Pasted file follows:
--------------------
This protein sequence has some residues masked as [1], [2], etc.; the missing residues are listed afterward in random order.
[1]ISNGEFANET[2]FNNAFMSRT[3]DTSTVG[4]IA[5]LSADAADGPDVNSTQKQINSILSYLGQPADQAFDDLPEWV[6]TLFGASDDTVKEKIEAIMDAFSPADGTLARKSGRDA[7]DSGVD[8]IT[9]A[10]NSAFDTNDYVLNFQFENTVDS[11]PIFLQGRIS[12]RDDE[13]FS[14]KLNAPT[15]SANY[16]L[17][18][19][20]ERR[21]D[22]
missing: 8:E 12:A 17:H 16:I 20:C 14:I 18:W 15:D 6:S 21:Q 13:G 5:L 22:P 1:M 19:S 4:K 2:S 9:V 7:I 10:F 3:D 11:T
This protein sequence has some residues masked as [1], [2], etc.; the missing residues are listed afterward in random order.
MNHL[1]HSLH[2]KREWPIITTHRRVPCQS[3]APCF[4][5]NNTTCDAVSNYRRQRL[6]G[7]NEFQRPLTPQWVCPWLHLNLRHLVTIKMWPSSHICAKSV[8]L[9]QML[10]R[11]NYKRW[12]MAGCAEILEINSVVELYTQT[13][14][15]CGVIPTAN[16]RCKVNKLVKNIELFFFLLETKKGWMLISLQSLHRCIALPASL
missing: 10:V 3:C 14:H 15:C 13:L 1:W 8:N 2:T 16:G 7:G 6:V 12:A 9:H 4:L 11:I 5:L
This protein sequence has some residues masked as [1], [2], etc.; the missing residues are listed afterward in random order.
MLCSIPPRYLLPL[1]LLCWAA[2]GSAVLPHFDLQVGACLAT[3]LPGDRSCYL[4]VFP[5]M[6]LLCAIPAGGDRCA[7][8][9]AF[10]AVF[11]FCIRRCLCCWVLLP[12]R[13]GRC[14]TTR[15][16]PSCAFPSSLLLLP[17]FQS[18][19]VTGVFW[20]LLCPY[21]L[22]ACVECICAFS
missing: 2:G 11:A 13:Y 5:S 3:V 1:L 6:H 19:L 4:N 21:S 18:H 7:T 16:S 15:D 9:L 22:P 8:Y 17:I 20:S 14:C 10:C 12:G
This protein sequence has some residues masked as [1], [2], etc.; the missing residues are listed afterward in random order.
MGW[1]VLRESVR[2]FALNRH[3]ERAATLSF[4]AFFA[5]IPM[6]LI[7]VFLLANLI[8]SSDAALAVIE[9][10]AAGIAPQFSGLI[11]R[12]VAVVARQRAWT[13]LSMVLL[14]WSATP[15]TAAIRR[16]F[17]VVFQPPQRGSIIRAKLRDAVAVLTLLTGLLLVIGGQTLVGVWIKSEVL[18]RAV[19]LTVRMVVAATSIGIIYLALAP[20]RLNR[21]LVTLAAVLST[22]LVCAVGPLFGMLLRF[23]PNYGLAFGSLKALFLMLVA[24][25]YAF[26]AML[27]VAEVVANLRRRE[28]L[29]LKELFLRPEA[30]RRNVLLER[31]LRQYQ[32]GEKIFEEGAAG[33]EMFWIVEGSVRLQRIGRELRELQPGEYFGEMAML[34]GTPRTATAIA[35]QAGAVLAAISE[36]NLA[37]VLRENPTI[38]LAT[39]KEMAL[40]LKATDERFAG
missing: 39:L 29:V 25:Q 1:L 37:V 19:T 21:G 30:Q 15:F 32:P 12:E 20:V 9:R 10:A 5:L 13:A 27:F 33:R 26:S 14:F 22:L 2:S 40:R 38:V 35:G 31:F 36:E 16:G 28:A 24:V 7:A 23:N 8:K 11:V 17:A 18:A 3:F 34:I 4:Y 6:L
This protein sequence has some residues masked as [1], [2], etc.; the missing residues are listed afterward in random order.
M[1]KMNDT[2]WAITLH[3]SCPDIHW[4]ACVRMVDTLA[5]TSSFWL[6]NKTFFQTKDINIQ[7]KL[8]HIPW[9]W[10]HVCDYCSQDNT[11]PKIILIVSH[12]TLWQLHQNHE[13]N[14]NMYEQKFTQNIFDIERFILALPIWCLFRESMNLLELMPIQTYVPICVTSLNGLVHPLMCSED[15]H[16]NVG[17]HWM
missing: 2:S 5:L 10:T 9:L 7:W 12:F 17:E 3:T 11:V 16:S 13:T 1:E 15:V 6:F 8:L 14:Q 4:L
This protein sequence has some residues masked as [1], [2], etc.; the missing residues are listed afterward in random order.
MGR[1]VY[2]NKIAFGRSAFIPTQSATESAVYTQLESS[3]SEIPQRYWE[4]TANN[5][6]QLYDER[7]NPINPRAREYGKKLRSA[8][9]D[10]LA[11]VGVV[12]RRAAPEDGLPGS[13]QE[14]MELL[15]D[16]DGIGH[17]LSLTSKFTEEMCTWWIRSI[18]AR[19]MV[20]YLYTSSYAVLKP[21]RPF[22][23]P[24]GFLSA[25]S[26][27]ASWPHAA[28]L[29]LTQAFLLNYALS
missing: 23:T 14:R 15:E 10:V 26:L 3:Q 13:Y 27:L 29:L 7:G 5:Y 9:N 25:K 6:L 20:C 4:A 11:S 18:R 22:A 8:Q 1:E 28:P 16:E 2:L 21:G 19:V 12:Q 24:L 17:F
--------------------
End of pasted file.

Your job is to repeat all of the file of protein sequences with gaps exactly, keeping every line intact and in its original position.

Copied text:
This protein sequence has some residues masked as [1], [2], etc.; the missing residues are listed afterward in random order.
[1]ISNGEFANET[2]FNNAFMSRT[3]DTSTVG[4]IA[5]LSADAADGPDVNSTQKQINSILSYLGQPADQAFDDLPEWV[6]TLFGASDDTVKEKIEAIMDAFSPADGTLARKSGRDA[7]DSGVD[8]IT[9]A[10]NSAFDTNDYVLNFQFENTVDS[11]PIFLQGRIS[12]RDDE[13]FS[14]KLNAPT[15]SANY[16]L[17][18][19][20]ERR[21]D[22]
missing: 8:E 12:A 17:H 16:I 20:C 14:I 18:W 15:D 6:S 21:Q 13:G 5:L 22:P 1:M 19:S 4:K 2:S 9:V 7:I 10:F 3:D 11:T
This protein sequence has some residues masked as [1], [2], etc.; the missing residues are listed afterward in random order.
MNHL[1]HSLH[2]KREWPIITTHRRVPCQS[3]APCF[4][5]NNTTCDAVSNYRRQRL[6]G[7]NEFQRPLTPQWVCPWLHLNLRHLVTIKMWPSSHICAKSV[8]L[9]QML[10]R[11]NYKRW[12]MAGCAEILEINSVVELYTQT[13][14][15]CGVIPTAN[16]RCKVNKLVKNIELFFFLLETKKGWMLISLQSLHRCIALPASL
missing: 10:V 3:C 14:H 15:C 13:L 1:W 8:N 2:T 16:G 7:G 6:V 12:A 9:H 4:L 11:I 5:L
This protein sequence has some residues masked as [1], [2], etc.; the missing residues are listed afterward in random order.
MLCSIPPRYLLPL[1]LLCWAA[2]GSAVLPHFDLQVGACLAT[3]LPGDRSCYL[4]VFP[5]M[6]LLCAIPAGGDRCA[7][8][9]AF[10]AVF[11]FCIRRCLCCWVLLP[12]R[13]GRC[14]TTR[15][16]PSCAFPSSLLLLP[17]FQS[18][19]VTGVFW[20]LLCPY[21]L[22]ACVECICAFS
missing: 2:G 11:A 13:Y 5:S 3:V 1:L 6:H 19:L 4:N 21:S 18:H 7:T 16:S 15:D 9:L 22:P 8:Y 17:I 20:S 14:C 10:C 12:G
This protein sequence has some residues masked as [1], [2], etc.; the missing residues are listed afterward in random order.
MGW[1]VLRESVR[2]FALNRH[3]ERAATLSF[4]AFFA[5]IPM[6]LI[7]VFLLANLI[8]SSDAALAVIE[9][10]AAGIAPQFSGLI[11]R[12]VAVVARQRAWT[13]LSMVLL[14]WSATP[15]TAAIRR[16]F[17]VVFQPPQRGSIIRAKLRDAVAVLTLLTGLLLVIGGQTLVGVWIKSEVL[18]RAV[19]LTVRMVVAATSIGIIYLALAP[20]RLNR[21]LVTLAAVLST[22]LVCAVGPLFGMLLRF[23]PNYGLAFGSLKALFLMLVA[24][25]YAF[26]AML[27]VAEVVANLRRRE[28]L[29]LKELFLRPEA[30]RRNVLLER[31]LRQYQ[32]GEKIFEEGAAG[33]EMFWIVEGSVRLQRIGRELRELQPGEYFGEMAML[34]GTPRTATAIA[35]QAGAVLAAISE[36]NLA[37]VLRENPTI[38]LAT[39]KEMAL[40]LKATDERFAG
missing: 39:L 29:V 25:Q 1:L 37:V 19:T 21:G 30:Q 15:F 32:P 12:E 20:V 9:R 10:A 5:L 13:A 27:F 33:R 26:S 14:F 22:L 2:S 40:R 38:V 35:G 31:F 36:E 16:G 28:A 24:V 7:A 23:N 8:K 11:V 17:A 18:A 3:F 34:I 4:Y 6:L
This protein sequence has some residues masked as [1], [2], etc.; the missing residues are listed afterward in random order.
M[1]KMNDT[2]WAITLH[3]SCPDIHW[4]ACVRMVDTLA[5]TSSFWL[6]NKTFFQTKDINIQ[7]KL[8]HIPW[9]W[10]HVCDYCSQDNT[11]PKIILIVSH[12]TLWQLHQNHE[13]N[14]NMYEQKFTQNIFDIERFILALPIWCLFRESMNLLELMPIQTYVPICVTSLNGLVHPLMCSED[15]H[16]NVG[17]HWM
missing: 2:S 5:L 10:T 9:L 7:W 12:F 17:E 3:T 11:V 16:S 13:T 1:E 15:V 6:F 8:L 14:Q 4:L
This protein sequence has some residues masked as [1], [2], etc.; the missing residues are listed afterward in random order.
MGR[1]VY[2]NKIAFGRSAFIPTQSATESAVYTQLESS[3]SEIPQRYWE[4]TANN[5][6]QLYDER[7]NPINPRAREYGKKLRSA[8][9]D[10]LA[11]VGVV[12]RRAAPEDGLPGS[13]QE[14]MELL[15]D[16]DGIGH[17]LSLTSKFTEEMCTWWIRSI[18]AR[19]MV[20]YLYTSSYAVLKP[21]RPF[22][23]P[24]GFLSA[25]S[26][27]ASWPHAA[28]L[29]LTQAFLLNYALS
missing: 23:T 14:R 15:E 10:V 26:L 3:Q 13:Y 27:L 29:L 7:G 5:Y 9:N 25:K 6:L 20:C 4:A 11:S 18:R 22:A 8:Q 1:E 28:P 16:E 2:L 21:G 19:V 12:Q 24:L 17:F